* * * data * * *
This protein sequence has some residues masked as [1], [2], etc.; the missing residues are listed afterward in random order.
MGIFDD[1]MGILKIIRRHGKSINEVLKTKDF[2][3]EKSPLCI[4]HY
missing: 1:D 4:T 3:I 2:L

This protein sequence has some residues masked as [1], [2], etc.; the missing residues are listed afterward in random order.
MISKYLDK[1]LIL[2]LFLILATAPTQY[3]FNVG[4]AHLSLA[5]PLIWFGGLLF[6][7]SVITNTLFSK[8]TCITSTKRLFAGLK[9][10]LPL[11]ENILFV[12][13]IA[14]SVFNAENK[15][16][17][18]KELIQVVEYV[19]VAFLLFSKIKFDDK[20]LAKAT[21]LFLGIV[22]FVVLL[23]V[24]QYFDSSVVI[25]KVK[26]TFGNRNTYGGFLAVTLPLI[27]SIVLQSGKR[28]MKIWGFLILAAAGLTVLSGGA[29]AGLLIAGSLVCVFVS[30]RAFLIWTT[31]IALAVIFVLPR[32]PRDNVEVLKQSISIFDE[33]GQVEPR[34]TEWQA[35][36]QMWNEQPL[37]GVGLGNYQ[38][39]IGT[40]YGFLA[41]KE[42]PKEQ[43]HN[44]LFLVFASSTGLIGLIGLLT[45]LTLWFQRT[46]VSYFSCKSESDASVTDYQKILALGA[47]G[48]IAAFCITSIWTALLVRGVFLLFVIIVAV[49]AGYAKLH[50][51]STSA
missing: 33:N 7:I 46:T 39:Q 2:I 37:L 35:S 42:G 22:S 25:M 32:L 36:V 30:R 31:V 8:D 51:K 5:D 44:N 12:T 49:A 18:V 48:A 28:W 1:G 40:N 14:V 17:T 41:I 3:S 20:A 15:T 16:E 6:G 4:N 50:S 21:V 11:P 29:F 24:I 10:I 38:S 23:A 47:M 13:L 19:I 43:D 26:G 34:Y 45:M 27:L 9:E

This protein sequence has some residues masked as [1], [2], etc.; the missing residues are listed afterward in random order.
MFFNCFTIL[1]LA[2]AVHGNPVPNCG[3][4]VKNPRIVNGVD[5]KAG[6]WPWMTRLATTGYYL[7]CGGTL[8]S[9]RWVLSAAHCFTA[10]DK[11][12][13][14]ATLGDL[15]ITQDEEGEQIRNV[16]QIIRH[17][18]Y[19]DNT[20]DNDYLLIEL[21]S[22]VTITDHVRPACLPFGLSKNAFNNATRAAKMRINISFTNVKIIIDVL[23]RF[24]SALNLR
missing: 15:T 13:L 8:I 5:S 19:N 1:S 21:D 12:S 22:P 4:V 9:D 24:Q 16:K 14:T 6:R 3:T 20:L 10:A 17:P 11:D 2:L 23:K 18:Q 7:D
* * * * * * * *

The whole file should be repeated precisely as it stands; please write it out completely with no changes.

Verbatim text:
This protein sequence has some residues masked as [1], [2], etc.; the missing residues are listed afterward in random order.
MGIFDD[1]MGILKIIRRHGKSINEVLKTKDF[2][3]EKSPLCI[4]HY
missing: 1:D 4:T 3:I 2:L

This protein sequence has some residues masked as [1], [2], etc.; the missing residues are listed afterward in random order.
MISKYLDK[1]LIL[2]LFLILATAPTQY[3]FNVG[4]AHLSLA[5]PLIWFGGLLF[6][7]SVITNTLFSK[8]TCITSTKRLFAGLK[9][10]LPL[11]ENILFV[12][13]IA[14]SVFNAENK[15][16][17][18]KELIQVVEYV[19]VAFLLFSKIKFDDK[20]LAKAT[21]LFLGIV[22]FVVLL[23]V[24]QYFDSSVVI[25]KVK[26]TFGNRNTYGGFLAVTLPLI[27]SIVLQSGKR[28]MKIWGFLILAAAGLTVLSGGA[29]AGLLIAGSLVCVFVS[30]RAFLIWTT[31]IALAVIFVLPR[32]PRDNVEVLKQSISIFDE[33]GQVEPR[34]TEWQA[35][36]QMWNEQPL[37]GVGLGNYQ[38][39]IGT[40]YGFLA[41]KE[42]PKEQ[43]HN[44]LFLVFASSTGLIGLIGLLT[45]LTLWFQRT[46]VSYFSCKSESDASVTDYQKILALGA[47]G[48]IAAFCITSIWTALLVRGVFLLFVIIVAV[49]AGYAKLH[50][51]STSA
missing: 33:N 7:I 46:T 39:Q 2:I 37:L 35:S 42:G 22:S 25:M 32:L 36:V 30:R 31:V 8:D 51:K 5:D 44:N 12:T 49:A 18:V 48:A 28:W 1:G 40:N 14:V 17:T 41:I 3:S 20:A 15:T 16:E 6:G 4:N 50:S 21:V 11:P 29:F 24:I 10:I 38:S 23:A 47:M 13:L 19:I 43:D 26:G 34:Y 45:M 27:L 9:E

This protein sequence has some residues masked as [1], [2], etc.; the missing residues are listed afterward in random order.
MFFNCFTIL[1]LA[2]AVHGNPVPNCG[3][4]VKNPRIVNGVD[5]KAG[6]WPWMTRLATTGYYL[7]CGGTL[8]S[9]RWVLSAAHCFTA[10]DK[11][12][13][14]ATLGDL[15]ITQDEEGEQIRNV[16]QIIRH[17][18]Y[19]DNT[20]DNDYLLIEL[21]S[22]VTITDHVRPACLPFGLSKNAFNNATRAAKMRINISFTNVKIIIDVL[23]RF[24]SALNLR
missing: 15:T 13:L 8:I 5:S 19:N 1:S 21:D 12:S 22:P 4:V 9:D 24:Q 16:K 14:T 6:R 3:T 20:L 10:A 17:P 11:D 2:L 23:K 18:Q 7:D